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Starting antiretroviral therapy early essential to battling not one, but two killers

Medication against the nonhuman primate version of HIV given two weeks after infection helped keep tuberculosis in check.

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Two weeks makes a big difference in treating the animal version of HIV and latent tuberculosis, researchers from Texas Biomedical Research Institute, Southwest National Primate Research Center and colleagues report this month in the Journal of Clinical Investigation. The finding is another piece in the puzzle of the complex interaction between HIV and tuberculosis (TB), and can help advance development of therapies and a combined vaccine for the two diseases in humans.

“Most humans are able to control a low dose of TB infection by maintaining it in a dormant form called latent tuberculosis infection,” says Riti Sharan, PhD, a staff scientist at Texas Biomed and first paper author. “But if they get co-infected with HIV, then there is a high possibility that TB is reactivated and the patient ultimately dies of TB. Our objective is to improve existing interventions or identify new ones to prevent latent TB from being reactivated.”

To help study what happens in humans, researchers turn to nonhuman primates, which contract simian immunodeficiency virus (SIV), the monkey version of HIV, as well as tuberculosis. The researchers found that when animals with a latent TB infection start combined antiretroviral therapy (cART) against SIV two weeks after infection, the animals fare much better than if cART is started at four weeks post SIV infection.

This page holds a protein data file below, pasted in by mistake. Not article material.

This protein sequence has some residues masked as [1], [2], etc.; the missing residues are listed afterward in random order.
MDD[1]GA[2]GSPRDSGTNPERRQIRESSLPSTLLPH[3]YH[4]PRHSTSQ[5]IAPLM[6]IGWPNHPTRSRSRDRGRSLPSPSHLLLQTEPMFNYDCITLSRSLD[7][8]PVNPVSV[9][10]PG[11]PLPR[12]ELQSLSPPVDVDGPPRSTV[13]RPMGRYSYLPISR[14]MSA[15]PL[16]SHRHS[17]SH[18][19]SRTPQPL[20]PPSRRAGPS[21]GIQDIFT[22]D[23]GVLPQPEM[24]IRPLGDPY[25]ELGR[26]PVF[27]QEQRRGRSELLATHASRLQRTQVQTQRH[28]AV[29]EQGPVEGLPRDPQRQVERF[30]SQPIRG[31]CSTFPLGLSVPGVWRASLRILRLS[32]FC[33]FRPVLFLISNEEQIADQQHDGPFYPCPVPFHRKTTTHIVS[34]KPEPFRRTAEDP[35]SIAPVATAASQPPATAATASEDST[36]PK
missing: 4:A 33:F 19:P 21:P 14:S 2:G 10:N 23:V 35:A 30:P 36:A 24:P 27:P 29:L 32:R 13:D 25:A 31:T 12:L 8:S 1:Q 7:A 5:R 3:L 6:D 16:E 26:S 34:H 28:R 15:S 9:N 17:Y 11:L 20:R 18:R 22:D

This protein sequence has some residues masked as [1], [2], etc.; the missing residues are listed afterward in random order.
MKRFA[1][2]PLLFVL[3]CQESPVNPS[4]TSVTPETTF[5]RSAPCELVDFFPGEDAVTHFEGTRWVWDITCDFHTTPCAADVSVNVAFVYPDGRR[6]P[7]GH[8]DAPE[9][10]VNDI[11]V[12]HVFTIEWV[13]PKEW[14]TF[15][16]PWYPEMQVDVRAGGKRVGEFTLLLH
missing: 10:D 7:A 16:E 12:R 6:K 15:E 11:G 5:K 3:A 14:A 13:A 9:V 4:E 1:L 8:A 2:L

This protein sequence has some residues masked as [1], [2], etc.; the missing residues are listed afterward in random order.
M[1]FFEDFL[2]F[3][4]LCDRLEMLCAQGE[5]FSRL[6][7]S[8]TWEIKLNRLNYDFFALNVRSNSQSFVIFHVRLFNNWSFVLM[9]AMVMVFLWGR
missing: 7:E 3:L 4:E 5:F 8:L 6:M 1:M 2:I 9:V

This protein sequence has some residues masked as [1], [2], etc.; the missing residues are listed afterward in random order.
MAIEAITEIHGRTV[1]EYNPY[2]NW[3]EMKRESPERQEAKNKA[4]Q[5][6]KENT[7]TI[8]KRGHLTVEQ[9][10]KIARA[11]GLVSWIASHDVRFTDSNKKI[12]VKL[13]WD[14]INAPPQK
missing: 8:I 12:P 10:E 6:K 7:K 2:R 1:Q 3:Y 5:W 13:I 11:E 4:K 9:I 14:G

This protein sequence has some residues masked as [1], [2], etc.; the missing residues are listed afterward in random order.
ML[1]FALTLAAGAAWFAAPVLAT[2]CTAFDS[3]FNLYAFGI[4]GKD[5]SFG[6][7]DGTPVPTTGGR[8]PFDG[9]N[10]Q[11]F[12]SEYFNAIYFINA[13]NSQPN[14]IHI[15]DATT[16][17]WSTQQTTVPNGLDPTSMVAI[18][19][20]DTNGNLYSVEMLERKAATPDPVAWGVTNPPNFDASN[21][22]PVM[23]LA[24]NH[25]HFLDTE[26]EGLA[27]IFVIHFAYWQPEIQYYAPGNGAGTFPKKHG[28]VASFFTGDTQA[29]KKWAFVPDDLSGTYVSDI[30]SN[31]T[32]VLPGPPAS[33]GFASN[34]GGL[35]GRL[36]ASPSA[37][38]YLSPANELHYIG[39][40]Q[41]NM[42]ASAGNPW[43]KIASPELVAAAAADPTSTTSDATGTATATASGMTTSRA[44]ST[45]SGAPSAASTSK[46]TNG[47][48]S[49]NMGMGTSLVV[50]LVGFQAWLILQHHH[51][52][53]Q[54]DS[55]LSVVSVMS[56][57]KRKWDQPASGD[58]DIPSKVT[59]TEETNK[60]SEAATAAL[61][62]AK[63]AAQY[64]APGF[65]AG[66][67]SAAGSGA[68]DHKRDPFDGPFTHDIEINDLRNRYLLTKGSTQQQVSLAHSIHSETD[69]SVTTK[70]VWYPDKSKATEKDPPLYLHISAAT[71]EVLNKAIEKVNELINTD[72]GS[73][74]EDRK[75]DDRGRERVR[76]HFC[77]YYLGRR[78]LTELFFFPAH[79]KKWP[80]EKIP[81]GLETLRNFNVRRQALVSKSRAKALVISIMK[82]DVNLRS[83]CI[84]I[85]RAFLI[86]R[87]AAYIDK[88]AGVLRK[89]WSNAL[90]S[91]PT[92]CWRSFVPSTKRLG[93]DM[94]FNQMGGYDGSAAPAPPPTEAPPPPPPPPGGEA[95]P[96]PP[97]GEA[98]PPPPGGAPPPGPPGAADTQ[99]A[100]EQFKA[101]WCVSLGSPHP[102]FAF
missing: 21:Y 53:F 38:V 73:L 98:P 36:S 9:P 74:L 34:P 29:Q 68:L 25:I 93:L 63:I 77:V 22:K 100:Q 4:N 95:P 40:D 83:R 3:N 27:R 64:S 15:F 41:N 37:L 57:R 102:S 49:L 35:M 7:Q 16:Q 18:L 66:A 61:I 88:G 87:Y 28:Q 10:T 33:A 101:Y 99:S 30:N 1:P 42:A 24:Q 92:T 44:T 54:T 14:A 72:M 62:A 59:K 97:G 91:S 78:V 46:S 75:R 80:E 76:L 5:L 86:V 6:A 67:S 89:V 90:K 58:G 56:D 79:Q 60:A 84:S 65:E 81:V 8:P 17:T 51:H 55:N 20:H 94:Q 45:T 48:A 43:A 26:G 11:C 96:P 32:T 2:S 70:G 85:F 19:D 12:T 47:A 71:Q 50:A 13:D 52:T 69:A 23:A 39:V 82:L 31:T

“Originally, we did not think that two weeks would make this much of a difference, but to our surprise, it did,” Sharan says. “The findings were very dramatic and clear.”

Specifically, in the group that started cART at two weeks post infection, chronic immune activation was significantly reduced, as was SIV replication, and latent TB was not reactivated as much as in the group that started cART four weeks post infection. In fact, the lungs in the group that started treatment at four weeks looked more like they were not receiving any treatment at all.

Chronic, or ongoing, activation of an immune response, might sound like it should be a good thing to help fight illness. But it can also play a central role in exacerbating illness. When the immune cells are chronically activated, it leads to exhaustion and cell death, and this opens up a major gap in the body’s defense system, Sharan explains. That is when is appears latent tuberculosis can become reactivated.

The researchers note that the difference of two weeks may not directly apply to humans, in part, because most people are unlikely to be diagnosed and begin treatment for HIV within two weeks of infection. The real value of the finding is identifying chronic immune activation as the main driver of latent TB reactivation following HIV infection, and now being able to study potential mechanisms for protection.

“Ultimately, we aim to use this information to design a therapy that would enable patients to prevent latent TB reactivation by limiting the HIV-driven chronic immune activation,” Sharan says.  


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